Transforming the Not for Profit Sector by Telling the Truth: An Interview with Vik Maraj of Unstoppable Conversations
The Huffington Post, by Danisha Bhaloo, November 13, 2013
His two primary roles in Unstoppable are to drive the innovation of our programmes through learning from other disciplines and to expand our ability to impact people faster and more deeply.
Although Vik had been working with organisations for years, in 2008 he participated in the Landmark Forum which deliver a powerful "wake up" that left him with a penetrating insight into his taken-for-granted views that limited his life and what was possible. Within the process of his own transformation he also saw what it actually takes to make a REAL difference with people. Vik has been speaking on, teaching, facilitating, coaching, and leading game-changing conversations for over 13 years. His work has dramatically shifted governments, corporations, boards, non-profits, and teams of people.
His clients have ranged from the United Way to the United Nations; from the First Nations of Nunavut to the Government of Dubai. He has broken a deadlocked 4 Billion dollar international impasse on Carbon Capture and Sequestration and taught negotiation and hostage negotiation to the RCMP. And at the most human level, Vik has permanently and positively transformed the relationships, quality of life, and futures of communities, organisations, families.
He has a master's degree in molecular and cell biology, is trained in high stakes conflict, ontology, group behaviour, neuro-linguistic programing, and the use of language systems in shaping human thinking and behaviour. He is also the co-founder and former CEO of a now 200+ person international education design company.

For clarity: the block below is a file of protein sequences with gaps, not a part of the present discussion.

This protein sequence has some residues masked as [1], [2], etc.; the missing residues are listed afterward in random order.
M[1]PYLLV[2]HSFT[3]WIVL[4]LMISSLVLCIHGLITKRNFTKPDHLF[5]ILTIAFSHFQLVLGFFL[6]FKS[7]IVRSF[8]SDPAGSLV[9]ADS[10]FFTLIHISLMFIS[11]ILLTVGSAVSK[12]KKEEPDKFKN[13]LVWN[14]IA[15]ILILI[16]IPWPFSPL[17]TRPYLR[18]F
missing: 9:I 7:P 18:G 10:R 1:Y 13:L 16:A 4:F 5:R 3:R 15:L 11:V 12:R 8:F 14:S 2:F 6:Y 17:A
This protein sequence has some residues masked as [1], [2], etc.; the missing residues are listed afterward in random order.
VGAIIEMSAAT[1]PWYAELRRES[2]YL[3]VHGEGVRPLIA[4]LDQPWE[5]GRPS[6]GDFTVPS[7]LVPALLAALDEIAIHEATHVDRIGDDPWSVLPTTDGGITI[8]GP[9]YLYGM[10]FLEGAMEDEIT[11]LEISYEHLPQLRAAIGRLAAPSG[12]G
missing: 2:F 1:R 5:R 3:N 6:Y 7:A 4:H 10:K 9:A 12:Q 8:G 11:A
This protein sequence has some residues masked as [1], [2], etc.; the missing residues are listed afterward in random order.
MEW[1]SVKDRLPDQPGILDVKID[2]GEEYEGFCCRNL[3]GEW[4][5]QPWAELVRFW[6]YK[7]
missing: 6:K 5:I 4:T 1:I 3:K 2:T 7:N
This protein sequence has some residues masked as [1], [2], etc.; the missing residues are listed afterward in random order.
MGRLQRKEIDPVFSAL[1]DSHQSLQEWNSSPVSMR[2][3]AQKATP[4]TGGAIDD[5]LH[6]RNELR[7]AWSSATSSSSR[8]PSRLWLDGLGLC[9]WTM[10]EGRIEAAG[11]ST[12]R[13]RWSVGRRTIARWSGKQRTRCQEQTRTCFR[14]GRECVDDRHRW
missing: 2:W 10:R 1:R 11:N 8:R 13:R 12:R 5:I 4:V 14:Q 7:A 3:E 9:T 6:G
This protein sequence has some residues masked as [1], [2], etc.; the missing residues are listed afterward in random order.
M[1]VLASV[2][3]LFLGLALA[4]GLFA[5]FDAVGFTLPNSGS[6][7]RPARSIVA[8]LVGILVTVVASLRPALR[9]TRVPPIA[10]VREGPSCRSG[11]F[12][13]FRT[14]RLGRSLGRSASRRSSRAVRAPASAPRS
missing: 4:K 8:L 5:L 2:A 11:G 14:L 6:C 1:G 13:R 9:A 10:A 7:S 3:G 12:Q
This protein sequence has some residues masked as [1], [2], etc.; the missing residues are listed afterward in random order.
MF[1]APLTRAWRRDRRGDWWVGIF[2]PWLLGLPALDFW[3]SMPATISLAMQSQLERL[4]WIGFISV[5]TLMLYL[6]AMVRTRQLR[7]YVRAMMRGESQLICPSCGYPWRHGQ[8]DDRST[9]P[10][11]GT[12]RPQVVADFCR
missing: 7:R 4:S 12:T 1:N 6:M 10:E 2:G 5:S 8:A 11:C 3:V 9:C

And most impressive of all, he can wiggle his little toes independent of the other toes and apologizes for the necessity of self-aggrandizing biographies written in the third person that were clearly authored by the subject of the biography himself!
Question: What is the over-arching challenge in the not for profit sector?
Answer: We act mostly inside of a context of charity not empowerment. Very few people are "learning to fish". And this is a societal issue not just a NFP issue. The same thing goes on in our education systems, children being thought what to think not how to think. Having been with many groups in the Not for Profit (NFP) sector, I have noticed that in most cases, while the truth is known and is often in plain sight it is not acted on. This all-to-common phenomenon is known as the elephant in the room and it constitutes a large part of what it is to be human. And the messenger, the one that musters the courage to talk about it, is often socially ridiculed, marginalized, or beheaded.
Question: With respect to the Not for Profit (NFP) sector, what is the truth that we don't want to talk about?